This talk is about the phenomenon of lexical avoidance in children’s early linguistic development, whereby a child avoids producing words which contain some complex (or marked?) phonological structure (as discussed in Ferguson and Farwell, 1975; Menn 1976, 1983; Schwarz and Leonard, 1982, Schwartz et al, 1987; Storkel 2004, 2006; Adam and Bat-El, 2009; interalia). This research’s basic question is to what extent a child’s developing grammar is responsible for lexical avoidance, and more specifically what kinds of linguistic complexity can drive this avoidance. The increase in complexity I will focus on is the transition from one word to two word utterances – which might be either driven or delayed by a child’s phonology – and I will assess the nature of lexical avoidance related to this transition in two case studies: one taken from Donahue (1986), and another in a novel corpus analysis. The central claim will be that phonological grammar is indeed crucial to explaining the kinds of lexical avoidance which are attested and unattested, illustrated using OT constraint interaction to yield typologically-reasonable patterns, and I will discuss some of the predictions, implications and open questions that emerge from this approach. Print Page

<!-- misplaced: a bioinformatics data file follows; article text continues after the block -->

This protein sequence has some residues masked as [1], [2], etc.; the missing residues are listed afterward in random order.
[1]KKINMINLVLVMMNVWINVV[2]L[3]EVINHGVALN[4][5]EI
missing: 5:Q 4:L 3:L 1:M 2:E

2014-15 Department Prizes

For several years now, our department has offered a Dresher Phonology Prize, and this year we have inaugurated the Elizabeth Cowper Syntax Prize. These awards are for the most outstanding papers in graduate phonology and syntax course over the course of the academic year.

Department Chair Keren Rice has announced the winners of these prizes for 2014-15:

B. Elan Dresher Phonology Prize: Yining Nie (MA)

Elizabeth Cowper Syntax Prize: Anna Seltner (MA)

Congratulations to both Yining and Anna for their outstanding work! The choices were not easy to make, and we would like to congratulate all of the others in the graduate phonology and syntax classes as well on their work.

Yining will be presenting her paper at the CRC Phonetics/Phonology workshop on June 8; details of this workshop will be available soon.

Congratulations to the prize winners on behalf of Keren and our whole department! Print Page

19 May 2015

Research Groups: Week of May 18-22

Wednesday, May 20 - 10:00 AM to 11:30 AM in SS2111
Syntax/Semantics Group
Practice talks for CLA-ACL 2015. Annick Morin: "Où en est tu?: A cross-linguistic approach to Quebec French polar interrogatives." Julianne Doner: "Not [uD]: Redefining the EPP requirement."